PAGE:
By Richard Winters
My Rating: 2 out of 10
4-Word Review: Lost souls find love.
Matthew (Jason Robards) is sitting in a park one day trying to read a book when two children begin taunting a dog, which causes it to bark and impedes Matthew’s peace and quiet. He then warns the children that if they don’t behave the dog will rip their arms out, which angers the dog’s owner (Marc Hannibal) who then proceeds to punch Matthew in the face. Anais (Katharine Ross), who was also in the park, comes to Matthew’s aid and the two quickly begin a romance, but she neglects to tell him that she’s being followed by a private detective (Robert C. Ferro Jr.) whose been hired by her jealous husband (Scott Hylands) who’ll stop at nothing to win her back.
The film is a very odd mix of drama and late 60’s quirkiness that never gels and most of the time comes-off as disjointed and amateurish. The relationship happens too fast and lacks any type of distinction from the thousands of other cookie-cutter romances already out there. The folk-tinged songs sung by Kenny Rogers and The First Edition are too sappy and bog the pace down, which is too slow and ambling to being with.
The biggest issue though is the way scriptwriter Robert Rudelson throws in all sorts of characters and bits that have nothing to do with the main plot. This includes two FBI agents appearing out-of-nowhere who raid the couple’s home and then just as quickly disappear and are forgotten. There’s also a weird bit where the couple confronts a trio of hippies, one of whom is played by Jack Nance in his film debut, who are strung-out on acid and it gets quite violent and ugly. Another segment deals with a psychiatrist (Mako) fighting off an oversexed patient (Laura Ash) and these two do not interact with the two main characters at all, so why this even gets put into the film is confusing.
85 minutes into its runtime the film also suddenly adds in flashbacks and surreal moments including Ross seeing herself jump off a tall building. Surrealism in film can be great, but it needs to get introduced earlier and trickle all the way through instead of popping up near the end, which throws off the tone completely.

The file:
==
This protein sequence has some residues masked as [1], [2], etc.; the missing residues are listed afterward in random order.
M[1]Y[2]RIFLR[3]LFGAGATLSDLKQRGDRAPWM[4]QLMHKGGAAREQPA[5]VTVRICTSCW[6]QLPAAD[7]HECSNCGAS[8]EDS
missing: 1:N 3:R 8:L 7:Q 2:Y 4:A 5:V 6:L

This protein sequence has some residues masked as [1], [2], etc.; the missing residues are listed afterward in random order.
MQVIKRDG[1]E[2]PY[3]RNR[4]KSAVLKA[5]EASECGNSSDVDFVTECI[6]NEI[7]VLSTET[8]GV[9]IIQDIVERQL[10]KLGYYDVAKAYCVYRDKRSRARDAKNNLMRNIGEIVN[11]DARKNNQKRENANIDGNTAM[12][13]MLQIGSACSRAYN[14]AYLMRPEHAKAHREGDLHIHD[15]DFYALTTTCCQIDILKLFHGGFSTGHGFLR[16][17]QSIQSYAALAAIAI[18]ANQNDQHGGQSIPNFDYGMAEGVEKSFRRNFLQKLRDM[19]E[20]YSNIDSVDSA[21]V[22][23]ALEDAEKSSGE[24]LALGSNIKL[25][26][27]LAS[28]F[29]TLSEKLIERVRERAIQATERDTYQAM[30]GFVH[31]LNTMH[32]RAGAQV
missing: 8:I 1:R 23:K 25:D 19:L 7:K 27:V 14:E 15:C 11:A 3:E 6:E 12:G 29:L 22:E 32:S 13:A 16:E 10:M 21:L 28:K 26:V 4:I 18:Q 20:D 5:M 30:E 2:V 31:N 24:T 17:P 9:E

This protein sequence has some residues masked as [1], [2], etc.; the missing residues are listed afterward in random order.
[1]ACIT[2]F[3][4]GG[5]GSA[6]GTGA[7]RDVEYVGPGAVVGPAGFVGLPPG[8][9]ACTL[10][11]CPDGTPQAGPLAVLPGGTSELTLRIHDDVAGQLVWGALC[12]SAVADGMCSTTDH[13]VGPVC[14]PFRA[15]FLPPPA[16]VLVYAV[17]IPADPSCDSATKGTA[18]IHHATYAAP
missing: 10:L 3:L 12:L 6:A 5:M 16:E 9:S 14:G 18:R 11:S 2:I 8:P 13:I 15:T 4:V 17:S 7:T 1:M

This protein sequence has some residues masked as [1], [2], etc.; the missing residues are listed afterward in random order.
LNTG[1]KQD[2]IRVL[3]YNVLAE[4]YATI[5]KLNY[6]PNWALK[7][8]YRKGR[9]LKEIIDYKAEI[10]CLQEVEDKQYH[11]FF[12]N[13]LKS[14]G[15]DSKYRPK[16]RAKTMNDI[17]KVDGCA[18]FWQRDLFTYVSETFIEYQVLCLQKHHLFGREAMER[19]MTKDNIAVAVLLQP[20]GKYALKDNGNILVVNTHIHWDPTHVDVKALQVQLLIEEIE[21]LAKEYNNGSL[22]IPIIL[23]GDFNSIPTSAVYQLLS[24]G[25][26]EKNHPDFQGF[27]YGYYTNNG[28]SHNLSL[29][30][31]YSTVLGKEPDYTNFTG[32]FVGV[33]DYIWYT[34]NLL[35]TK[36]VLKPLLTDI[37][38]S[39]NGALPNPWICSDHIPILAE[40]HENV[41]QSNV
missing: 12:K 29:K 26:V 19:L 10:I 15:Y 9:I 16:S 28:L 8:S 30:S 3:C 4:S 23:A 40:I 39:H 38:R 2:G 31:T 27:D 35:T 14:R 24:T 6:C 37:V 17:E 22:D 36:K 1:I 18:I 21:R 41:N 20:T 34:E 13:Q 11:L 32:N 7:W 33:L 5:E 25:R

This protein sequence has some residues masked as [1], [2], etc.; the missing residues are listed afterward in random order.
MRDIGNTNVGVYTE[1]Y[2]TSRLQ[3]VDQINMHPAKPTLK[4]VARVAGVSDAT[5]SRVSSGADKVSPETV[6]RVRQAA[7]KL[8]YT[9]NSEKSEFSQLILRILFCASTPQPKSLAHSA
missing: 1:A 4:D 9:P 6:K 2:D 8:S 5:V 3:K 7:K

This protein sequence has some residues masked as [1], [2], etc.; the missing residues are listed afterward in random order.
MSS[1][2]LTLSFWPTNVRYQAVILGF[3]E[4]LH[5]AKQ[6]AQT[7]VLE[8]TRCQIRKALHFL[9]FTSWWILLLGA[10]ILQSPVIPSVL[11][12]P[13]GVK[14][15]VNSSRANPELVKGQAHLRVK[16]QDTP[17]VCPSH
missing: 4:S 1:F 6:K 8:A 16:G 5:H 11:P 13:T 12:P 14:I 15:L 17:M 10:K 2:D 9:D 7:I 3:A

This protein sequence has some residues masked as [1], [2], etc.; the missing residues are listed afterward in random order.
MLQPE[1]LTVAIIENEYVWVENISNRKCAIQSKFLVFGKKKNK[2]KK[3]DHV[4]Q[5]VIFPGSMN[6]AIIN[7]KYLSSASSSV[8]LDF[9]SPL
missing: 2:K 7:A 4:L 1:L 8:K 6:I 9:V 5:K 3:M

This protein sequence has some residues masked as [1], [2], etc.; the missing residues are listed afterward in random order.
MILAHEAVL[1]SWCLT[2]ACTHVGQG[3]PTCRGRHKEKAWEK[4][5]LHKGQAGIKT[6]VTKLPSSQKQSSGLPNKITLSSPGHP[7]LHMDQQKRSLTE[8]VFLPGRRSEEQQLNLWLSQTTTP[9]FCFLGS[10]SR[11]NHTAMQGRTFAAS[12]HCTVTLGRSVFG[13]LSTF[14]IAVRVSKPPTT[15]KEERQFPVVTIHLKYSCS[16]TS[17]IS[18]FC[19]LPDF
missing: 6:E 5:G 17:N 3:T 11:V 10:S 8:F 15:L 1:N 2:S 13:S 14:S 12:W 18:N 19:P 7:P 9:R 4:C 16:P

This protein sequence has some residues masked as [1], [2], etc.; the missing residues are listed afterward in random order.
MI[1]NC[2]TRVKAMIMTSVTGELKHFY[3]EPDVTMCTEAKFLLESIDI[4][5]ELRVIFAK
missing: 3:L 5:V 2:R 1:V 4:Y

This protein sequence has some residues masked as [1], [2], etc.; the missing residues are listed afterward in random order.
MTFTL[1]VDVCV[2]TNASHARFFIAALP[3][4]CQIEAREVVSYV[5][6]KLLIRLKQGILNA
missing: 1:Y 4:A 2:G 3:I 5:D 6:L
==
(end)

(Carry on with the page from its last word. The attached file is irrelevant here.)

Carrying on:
The ending in which Ross gets violently gunned down inside a Church during a babies baptism is jarring, misplaced and like everything else comes completely out-of-nowhere. To some degree you can credit the film for being ahead-of-its-time as it deals with a stalking/jealous husband, which was a topic that had not yet come into the mainstream conversation, but the bird’s-eye view of Ross’ bloody corpse lying on the sidewalk is much too disturbing for a film that had otherwise been quite playful and lighthearted. The reactions by the other people inside the church, one of whom is played by a young Suzanne Somers, is off-putting too as they just stand there in a calm silence instead of screaming and panicking like you’d expect them to.
End of Spoiler Alert!
Robards, who is typically a very good actor, channels too much of the non-conformist quality similar to the character that he played in A Thousand Clowns, which in that film was charming, but here it’s annoying mainly because it doesn’t make sense. In that film he was poor and bordering on being homeless, so his contempt for society made sense, but here he’s a famous horror movie star renting a swanky apartment that overlooks the San Francisco skyline making his anger seem out-of-place. There’s also a brief bit where he attempts to climb over a barbed wire fence, the film cuts away so we don’t get to seem him fully do it, but it looked like a painful if not impossible thing to do and something that shouldn’t be done by someone who wasn’t insane.
Ross on the other-hand is appealing and quite beautiful in literally every shot she’s in, which is the only reason I’m giving this dopey production even two points, but she unfortunately is straddled with a script that appears to have no point to it and if it does it doesn’t convey it in any type of discernible way.
My Rating: 2 out of 10
Released: December 23, 1970
Runtime: 1 Hour 33 Minutes
Director: Tom Gries
Studio: Cinerama Releasing Corporation
Available: None at this time.